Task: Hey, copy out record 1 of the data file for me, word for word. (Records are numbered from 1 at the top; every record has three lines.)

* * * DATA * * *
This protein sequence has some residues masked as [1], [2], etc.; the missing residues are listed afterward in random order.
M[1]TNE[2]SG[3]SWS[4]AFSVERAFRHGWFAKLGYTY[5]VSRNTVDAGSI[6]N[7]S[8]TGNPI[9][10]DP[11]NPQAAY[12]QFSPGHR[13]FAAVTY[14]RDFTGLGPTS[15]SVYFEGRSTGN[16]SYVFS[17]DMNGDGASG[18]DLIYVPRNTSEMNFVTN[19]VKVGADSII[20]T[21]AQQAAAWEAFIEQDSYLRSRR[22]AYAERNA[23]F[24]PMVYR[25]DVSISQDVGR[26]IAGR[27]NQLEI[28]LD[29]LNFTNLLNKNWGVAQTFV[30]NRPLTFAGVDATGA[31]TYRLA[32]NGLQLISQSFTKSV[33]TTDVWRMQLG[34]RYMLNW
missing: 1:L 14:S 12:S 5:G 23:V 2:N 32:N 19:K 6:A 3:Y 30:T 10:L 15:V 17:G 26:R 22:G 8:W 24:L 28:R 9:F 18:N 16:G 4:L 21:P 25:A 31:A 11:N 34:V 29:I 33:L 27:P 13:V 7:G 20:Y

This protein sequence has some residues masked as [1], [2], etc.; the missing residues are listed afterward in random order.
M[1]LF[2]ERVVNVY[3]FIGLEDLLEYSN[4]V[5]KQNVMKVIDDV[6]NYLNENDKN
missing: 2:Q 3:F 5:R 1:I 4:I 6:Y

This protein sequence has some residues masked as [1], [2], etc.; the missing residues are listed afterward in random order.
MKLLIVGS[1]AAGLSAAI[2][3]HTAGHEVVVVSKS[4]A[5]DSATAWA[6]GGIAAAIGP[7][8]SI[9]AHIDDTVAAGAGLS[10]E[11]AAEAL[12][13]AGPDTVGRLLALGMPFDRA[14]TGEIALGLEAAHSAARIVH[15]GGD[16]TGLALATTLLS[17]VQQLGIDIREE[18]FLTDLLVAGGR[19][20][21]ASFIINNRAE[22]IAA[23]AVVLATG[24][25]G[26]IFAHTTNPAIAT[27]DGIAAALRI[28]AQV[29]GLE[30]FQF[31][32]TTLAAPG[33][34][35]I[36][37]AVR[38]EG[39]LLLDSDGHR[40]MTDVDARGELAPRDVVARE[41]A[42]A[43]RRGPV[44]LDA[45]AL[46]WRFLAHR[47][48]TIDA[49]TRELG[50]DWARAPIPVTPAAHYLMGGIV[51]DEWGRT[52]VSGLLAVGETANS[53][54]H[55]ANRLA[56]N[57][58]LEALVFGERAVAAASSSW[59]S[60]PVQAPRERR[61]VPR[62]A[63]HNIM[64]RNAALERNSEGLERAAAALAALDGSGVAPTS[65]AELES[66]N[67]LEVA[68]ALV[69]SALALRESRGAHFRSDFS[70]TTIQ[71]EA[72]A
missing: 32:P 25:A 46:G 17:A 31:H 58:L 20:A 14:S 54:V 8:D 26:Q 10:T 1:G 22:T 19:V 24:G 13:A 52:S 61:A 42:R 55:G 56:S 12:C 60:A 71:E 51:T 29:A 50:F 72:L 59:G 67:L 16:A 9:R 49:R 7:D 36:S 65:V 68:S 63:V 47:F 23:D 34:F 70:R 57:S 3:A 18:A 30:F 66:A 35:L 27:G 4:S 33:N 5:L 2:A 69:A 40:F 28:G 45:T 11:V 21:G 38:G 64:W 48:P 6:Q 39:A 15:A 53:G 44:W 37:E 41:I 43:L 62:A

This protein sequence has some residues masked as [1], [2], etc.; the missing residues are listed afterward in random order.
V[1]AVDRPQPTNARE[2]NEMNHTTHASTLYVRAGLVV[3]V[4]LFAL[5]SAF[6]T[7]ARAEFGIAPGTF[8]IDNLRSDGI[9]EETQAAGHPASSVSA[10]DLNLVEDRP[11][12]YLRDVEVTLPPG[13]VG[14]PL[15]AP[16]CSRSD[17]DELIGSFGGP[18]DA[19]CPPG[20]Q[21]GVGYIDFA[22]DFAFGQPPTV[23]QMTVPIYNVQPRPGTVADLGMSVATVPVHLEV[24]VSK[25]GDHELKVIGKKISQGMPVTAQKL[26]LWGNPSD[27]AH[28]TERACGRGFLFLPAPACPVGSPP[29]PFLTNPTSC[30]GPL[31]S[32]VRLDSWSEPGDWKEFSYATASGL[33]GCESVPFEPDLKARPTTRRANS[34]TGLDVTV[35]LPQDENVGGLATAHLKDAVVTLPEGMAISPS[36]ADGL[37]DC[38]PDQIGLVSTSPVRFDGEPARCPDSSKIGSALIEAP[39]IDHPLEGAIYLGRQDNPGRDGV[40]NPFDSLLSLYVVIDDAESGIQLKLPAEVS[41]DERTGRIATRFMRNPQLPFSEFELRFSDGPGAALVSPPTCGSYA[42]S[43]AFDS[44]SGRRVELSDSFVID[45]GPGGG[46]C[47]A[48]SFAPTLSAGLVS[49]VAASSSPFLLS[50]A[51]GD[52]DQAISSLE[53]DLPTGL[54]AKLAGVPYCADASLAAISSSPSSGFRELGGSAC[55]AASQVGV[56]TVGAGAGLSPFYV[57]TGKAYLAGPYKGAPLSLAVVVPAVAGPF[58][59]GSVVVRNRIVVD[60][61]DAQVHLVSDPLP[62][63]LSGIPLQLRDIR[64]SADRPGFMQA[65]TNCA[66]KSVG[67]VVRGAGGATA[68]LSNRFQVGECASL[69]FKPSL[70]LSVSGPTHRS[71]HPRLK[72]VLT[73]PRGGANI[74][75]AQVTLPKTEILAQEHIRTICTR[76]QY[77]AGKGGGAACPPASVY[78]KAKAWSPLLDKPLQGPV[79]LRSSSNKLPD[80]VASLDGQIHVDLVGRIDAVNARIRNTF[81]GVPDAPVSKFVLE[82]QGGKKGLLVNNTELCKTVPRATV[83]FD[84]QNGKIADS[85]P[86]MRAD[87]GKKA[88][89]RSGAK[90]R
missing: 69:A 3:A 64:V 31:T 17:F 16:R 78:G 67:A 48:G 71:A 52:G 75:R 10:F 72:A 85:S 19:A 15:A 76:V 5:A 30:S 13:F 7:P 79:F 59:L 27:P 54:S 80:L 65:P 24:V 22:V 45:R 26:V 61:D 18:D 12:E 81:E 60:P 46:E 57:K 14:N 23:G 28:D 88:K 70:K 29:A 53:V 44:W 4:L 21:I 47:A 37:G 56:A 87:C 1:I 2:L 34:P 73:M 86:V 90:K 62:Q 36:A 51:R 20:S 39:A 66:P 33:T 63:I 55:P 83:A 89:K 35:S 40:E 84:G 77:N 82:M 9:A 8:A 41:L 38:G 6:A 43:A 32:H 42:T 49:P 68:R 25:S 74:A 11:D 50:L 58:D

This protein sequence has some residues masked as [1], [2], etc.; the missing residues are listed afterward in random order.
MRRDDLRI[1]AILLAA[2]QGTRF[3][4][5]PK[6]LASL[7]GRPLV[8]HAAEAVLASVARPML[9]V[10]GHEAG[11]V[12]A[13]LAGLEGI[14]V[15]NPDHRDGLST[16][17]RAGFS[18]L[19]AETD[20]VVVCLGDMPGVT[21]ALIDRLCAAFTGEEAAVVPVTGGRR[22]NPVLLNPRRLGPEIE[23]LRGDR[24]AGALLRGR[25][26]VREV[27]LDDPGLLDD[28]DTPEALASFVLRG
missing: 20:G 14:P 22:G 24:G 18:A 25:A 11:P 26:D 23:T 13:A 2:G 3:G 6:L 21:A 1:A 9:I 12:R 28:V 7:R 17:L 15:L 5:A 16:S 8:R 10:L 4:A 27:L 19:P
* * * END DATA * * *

This protein sequence has some residues masked as [1], [2], etc.; the missing residues are listed afterward in random order.
M[1]TNE[2]SG[3]SWS[4]AFSVERAFRHGWFAKLGYTY[5]VSRNTVDAGSI[6]N[7]S[8]TGNPI[9][10]DP[11]NPQAAY[12]QFSPGHR[13]FAAVTY[14]RDFTGLGPTS[15]SVYFEGRSTGN[16]SYVFS[17]DMNGDGASG[18]DLIYVPRNTSEMNFVTN[19]VKVGADSII[20]T[21]AQQAAAWEAFIEQDSYLRSRR[22]AYAERNA[23]F[24]PMVYR[25]DVSISQDVGR[26]IAGR[27]NQLEI[28]LD[29]LNFTNLLNKNWGVAQTFV[30]NRPLTFAGVDATGA[31]TYRLA[32]NGLQLISQSFTKSV[33]TTDVWRMQLG[34]RYMLNW
missing: 1:L 14:S 12:S 5:G 23:V 2:N 32:N 19:K 6:A 3:Y 30:T 10:L 15:V 17:G 26:R 22:G 8:W 24:L 28:R 9:F 18:N 16:G 4:L 21:P 25:A 31:A 11:N 34:V 29:I 33:L 27:P 13:V 7:G 20:Y